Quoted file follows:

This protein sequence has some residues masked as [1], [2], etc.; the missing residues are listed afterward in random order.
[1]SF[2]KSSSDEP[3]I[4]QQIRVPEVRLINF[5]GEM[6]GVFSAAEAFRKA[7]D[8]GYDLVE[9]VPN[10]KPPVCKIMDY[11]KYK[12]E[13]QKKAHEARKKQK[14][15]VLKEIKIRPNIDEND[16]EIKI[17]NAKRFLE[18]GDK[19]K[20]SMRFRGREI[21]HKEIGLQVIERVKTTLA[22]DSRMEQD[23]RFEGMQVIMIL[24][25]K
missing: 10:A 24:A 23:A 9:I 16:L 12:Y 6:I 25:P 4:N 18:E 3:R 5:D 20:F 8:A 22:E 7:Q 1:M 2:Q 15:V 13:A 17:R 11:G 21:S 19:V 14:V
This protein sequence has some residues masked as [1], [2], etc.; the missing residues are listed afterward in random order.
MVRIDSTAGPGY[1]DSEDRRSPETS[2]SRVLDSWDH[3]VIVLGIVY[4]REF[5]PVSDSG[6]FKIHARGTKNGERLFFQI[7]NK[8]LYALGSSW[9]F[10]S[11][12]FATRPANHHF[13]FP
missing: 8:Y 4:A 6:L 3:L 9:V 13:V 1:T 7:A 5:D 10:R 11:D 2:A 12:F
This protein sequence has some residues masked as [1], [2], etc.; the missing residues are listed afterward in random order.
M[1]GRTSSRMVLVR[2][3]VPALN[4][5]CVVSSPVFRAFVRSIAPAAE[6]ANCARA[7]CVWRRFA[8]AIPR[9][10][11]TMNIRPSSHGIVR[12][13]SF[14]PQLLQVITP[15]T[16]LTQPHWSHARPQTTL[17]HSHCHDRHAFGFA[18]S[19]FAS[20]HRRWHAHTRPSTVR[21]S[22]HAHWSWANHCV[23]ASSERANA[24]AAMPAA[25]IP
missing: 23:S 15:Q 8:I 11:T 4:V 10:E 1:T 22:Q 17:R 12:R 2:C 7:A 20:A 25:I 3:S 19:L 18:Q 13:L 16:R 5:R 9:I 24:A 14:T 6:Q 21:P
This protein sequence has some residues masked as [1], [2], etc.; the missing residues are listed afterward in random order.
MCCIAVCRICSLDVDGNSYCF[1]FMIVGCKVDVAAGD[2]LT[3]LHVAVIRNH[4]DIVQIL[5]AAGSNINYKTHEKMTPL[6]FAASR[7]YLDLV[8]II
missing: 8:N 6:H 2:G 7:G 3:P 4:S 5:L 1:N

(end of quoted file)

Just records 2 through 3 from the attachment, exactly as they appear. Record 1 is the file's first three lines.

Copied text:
This protein sequence has some residues masked as [1], [2], etc.; the missing residues are listed afterward in random order.
MVRIDSTAGPGY[1]DSEDRRSPETS[2]SRVLDSWDH[3]VIVLGIVY[4]REF[5]PVSDSG[6]FKIHARGTKNGERLFFQI[7]NK[8]LYALGSSW[9]F[10]S[11][12]FATRPANHHF[13]FP
missing: 8:Y 4:A 6:L 3:L 9:V 13:V 1:T 7:A 5:D 10:R 11:D 2:A 12:F
This protein sequence has some residues masked as [1], [2], etc.; the missing residues are listed afterward in random order.
M[1]GRTSSRMVLVR[2][3]VPALN[4][5]CVVSSPVFRAFVRSIAPAAE[6]ANCARA[7]CVWRRFA[8]AIPR[9][10][11]TMNIRPSSHGIVR[12][13]SF[14]PQLLQVITP[15]T[16]LTQPHWSHARPQTTL[17]HSHCHDRHAFGFA[18]S[19]FAS[20]HRRWHAHTRPSTVR[21]S[22]HAHWSWANHCV[23]ASSERANA[24]AAMPAA[25]IP
missing: 23:S 15:Q 8:I 11:T 4:V 10:E 1:T 22:Q 17:R 12:R 2:C 7:A 20:A 25:I 3:S 19:L 18:Q 13:L 16:R 5:R 9:I 24:A 14:T 6:Q 21:P